- I cannot undertake to lay my finger on that article of the Constitution which granted a right to Congress of expending, on objects of benevolence, the money of their constituents. – James Madison

- Charity is no part of the legislative duty of the government. – James Madison

- We have the right, as individuals, to give away as much of our own money as we please in charity; but as members of Congress we have no right so to appropriate a dollar of the public money. — Congressman Davy Crockett

The Bible says of charity:
- If one of your countrymen becomes poor and sells some of his property, his nearest relative is to come and redeem what his countryman has sold. (Leviticus 25:25)

- Do not show favoritism to a poor man in his lawsuit (Exodus 23:3)

- Do not pervert justice; do not show partiality to the poor or favoritism to the great, but judge your neighbor fairly. (Leviticus 19:15)

- If a man will not work, he shall not eat. (2 Thessalonians 3:10)

- These should learn first of all to put their religion into practice by caring for their own family (1 Timothy 5:4)

- As for younger widows, do not put them on such a list…they get into the habit of being idle and going about from house to house (1 Timothy 5:13)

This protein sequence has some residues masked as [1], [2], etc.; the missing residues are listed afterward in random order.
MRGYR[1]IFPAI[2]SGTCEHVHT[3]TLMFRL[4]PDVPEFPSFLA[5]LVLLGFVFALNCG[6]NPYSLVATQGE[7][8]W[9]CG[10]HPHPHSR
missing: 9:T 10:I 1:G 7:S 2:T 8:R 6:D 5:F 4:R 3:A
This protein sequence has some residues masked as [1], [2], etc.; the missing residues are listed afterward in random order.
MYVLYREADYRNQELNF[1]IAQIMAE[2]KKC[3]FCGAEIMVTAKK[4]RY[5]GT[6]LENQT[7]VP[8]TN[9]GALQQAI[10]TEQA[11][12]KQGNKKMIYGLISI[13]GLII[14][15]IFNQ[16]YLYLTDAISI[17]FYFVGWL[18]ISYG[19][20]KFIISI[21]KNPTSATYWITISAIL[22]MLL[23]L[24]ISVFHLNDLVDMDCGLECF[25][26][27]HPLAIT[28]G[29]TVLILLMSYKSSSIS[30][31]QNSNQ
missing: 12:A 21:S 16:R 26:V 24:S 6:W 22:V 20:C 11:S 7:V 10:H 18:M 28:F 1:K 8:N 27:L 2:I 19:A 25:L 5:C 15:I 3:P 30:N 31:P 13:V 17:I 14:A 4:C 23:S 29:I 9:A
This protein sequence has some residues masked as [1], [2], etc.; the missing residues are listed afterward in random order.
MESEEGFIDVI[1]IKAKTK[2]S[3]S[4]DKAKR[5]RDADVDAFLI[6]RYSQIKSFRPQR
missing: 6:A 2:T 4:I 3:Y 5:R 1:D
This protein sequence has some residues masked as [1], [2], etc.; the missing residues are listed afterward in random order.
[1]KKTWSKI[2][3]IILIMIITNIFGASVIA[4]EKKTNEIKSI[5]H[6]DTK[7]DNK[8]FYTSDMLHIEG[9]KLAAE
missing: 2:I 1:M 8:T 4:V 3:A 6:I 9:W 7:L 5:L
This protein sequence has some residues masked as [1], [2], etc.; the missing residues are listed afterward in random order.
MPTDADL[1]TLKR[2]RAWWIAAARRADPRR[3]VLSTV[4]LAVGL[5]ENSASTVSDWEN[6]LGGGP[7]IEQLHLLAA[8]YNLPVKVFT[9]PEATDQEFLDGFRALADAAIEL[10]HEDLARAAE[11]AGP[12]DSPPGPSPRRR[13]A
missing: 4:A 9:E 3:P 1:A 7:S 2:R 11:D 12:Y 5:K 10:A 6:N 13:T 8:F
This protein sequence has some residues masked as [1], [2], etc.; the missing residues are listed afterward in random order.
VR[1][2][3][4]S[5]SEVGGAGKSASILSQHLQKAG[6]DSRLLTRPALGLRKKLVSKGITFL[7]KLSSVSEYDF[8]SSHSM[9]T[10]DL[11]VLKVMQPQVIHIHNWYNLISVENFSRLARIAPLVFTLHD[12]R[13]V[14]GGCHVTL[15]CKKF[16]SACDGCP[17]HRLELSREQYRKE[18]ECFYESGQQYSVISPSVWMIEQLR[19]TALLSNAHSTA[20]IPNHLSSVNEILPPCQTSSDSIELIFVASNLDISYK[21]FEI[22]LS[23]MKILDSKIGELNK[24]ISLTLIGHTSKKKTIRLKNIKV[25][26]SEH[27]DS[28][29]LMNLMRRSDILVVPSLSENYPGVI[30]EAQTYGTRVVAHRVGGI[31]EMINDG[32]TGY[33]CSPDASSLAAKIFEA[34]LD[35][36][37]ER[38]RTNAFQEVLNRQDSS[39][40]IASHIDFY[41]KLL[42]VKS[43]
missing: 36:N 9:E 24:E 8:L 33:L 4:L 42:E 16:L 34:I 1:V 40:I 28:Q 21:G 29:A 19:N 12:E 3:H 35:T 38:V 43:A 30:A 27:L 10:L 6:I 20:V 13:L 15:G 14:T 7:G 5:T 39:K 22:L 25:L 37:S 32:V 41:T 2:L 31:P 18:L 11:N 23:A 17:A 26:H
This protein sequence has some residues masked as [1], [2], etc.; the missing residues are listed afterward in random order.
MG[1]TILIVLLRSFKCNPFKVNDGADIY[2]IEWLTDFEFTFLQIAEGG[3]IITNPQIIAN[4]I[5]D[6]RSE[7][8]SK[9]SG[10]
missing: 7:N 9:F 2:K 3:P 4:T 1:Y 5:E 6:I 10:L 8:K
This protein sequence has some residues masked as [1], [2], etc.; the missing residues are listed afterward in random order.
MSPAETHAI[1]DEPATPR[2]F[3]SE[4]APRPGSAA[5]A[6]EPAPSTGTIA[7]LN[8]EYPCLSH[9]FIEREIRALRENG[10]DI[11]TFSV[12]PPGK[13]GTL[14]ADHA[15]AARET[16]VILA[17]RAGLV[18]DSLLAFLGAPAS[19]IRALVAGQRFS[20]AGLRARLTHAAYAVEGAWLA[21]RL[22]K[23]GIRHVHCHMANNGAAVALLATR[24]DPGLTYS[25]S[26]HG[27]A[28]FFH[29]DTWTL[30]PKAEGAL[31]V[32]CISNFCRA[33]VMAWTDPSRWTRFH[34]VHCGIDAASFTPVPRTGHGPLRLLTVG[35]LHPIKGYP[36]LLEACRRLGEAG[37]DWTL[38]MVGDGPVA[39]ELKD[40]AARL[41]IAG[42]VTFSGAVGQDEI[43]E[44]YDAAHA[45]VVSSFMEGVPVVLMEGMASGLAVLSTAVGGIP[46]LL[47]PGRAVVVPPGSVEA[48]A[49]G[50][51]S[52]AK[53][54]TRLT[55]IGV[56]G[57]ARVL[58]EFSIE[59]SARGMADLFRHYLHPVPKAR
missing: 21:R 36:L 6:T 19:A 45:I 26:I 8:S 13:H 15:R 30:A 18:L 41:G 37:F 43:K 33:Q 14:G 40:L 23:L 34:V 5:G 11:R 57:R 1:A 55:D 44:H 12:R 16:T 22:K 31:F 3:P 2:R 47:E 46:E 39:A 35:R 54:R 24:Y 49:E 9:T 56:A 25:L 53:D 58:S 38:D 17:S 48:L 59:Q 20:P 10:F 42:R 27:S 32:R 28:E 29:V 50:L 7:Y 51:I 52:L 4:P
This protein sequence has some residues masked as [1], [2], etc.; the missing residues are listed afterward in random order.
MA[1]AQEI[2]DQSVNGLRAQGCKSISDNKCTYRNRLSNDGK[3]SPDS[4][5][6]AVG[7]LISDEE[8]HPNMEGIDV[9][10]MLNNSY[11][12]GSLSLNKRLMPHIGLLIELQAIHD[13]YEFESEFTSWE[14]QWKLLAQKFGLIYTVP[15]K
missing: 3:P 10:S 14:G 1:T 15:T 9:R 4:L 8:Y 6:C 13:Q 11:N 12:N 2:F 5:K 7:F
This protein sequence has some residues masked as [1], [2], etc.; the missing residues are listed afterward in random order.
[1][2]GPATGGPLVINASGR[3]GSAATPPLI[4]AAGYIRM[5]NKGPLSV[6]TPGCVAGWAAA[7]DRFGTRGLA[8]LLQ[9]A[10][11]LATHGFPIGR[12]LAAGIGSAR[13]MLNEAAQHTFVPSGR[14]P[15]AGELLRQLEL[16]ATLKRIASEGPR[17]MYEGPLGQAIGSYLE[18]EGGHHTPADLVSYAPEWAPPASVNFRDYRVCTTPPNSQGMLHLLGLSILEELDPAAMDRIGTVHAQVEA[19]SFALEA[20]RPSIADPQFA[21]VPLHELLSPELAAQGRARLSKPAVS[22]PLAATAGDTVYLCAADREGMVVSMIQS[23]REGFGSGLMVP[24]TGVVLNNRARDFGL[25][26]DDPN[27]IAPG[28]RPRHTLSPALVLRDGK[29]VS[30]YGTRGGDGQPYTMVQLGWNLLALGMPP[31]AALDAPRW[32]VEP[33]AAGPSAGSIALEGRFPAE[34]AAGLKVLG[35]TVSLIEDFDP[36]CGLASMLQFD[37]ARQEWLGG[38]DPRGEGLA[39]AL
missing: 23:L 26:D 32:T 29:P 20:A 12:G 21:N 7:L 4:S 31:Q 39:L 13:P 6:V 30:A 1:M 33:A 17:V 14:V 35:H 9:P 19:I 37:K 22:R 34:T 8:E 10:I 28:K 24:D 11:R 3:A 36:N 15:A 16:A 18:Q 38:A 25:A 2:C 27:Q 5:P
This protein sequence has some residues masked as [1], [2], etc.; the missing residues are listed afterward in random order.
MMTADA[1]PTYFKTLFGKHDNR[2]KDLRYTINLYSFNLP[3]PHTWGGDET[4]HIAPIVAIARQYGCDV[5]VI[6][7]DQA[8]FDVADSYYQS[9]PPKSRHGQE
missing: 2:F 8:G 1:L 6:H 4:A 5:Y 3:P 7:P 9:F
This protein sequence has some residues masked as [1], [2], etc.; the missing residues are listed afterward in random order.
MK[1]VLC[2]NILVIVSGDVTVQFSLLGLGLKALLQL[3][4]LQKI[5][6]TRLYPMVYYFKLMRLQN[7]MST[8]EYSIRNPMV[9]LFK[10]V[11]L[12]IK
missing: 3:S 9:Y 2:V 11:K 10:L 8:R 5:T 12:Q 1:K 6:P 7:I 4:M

- If any woman who is a believer has widows in her family, she should help them and not let the church be burdened with them, so that the church can help those widows who are really in need. (1 Timothy 5:16)

Government should not be usurping or substituting for family responsibility. Nor should it be excusing personal responsibility.

Thanks, Constant Conservative, for pointing out these important truths that the "objective" media somehow missed.


Michael said...

Thank you for your commentary on my post. If those of us who are conservatives are to win back the hearts of the public, we must look at the principles behind policy and not just the policies themselves. Otherwise, we simply come across as complainers (and lose the respect of the very people we need to listen to us).

Dr. Theo said...

Individual charity as commanded in the Bible is wonderful. Both the giver and the recipient are blessed. When government takes on the role of dispensing "charity" it is immoral and blesses no one. The "giver" becomes resentful and the recipient becomes unappreciative and begins to believe himself entitled to the fruit of other's labor. Additionally, the recipient has little incentive to do for himself and slips into laziness, dependency and permanent poverty. This kind of "charity," encouraged by liberals, is in reality a kind of slavery. Conservatives believe it is much more compassionate to help people break free from poverty and dependency by encouraging work and self-reliance. Temporary help is sometimes needed but is best provided by individuals through their churches or other organizations that can be held accountable for how the money is dispensed.